In order to be a successful development officer, there are several competencies the prospective candidate must possess, including but not limited to:
- Communication – As the bulk of the development officer’s role is to connect donors with organizations, it is crucial that the individual possesses excellent verbal communication skills and a propensity for bonding with others. Additionally, strong written communication abilities are necessary for the writing of grants and letters.
- Organization & Scheduling – Development officers are required to keep track of numerous obligations. As such, candidates for the position must be able to maintain a detailed schedule and keep all appointments. Considering how heavily the role depends on successful interpersonal relationships, it is imperative that the development officer avoid constant rescheduling due to oversight; a stand-out candidate knows his or her schedule and manages his or her time down to the second.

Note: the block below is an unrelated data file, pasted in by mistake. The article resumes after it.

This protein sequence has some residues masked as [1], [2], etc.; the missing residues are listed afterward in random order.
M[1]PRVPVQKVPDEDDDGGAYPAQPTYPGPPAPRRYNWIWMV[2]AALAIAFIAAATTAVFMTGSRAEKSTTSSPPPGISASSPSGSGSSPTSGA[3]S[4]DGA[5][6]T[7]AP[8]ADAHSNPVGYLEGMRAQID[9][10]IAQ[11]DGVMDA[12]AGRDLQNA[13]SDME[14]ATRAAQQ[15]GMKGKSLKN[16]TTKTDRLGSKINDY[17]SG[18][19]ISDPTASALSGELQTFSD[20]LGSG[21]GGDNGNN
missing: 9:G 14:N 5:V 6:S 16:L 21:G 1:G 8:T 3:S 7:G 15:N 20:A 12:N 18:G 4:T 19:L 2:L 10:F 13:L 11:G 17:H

- Adaptability – While the development officer is responsible for keeping his or her personal schedule, the corporate world is rife with unexpected stumbling blocks and last minute changes. Particularly when planning donor events, there may be complications with venues, staff or vendors that necessitate the development officer adapt swiftly and rationally. These individuals are quick on their feet and adept at implementing a successful backup plan.
- Energy & Enthusiasm – In the eyes of the prospective donor, the development officer is synonymous with the corporation for which they work. When connecting with benefactors (and soliciting money from them), development officers must display an appropriate level of enthusiasm; low energy denotes disinterest while over-the-top cheerfulness can come across as disingenuous. The successful development officer is alert and engaged, speaks neither too much nor too little, and projects an air of sincerity and trustworthiness at all time.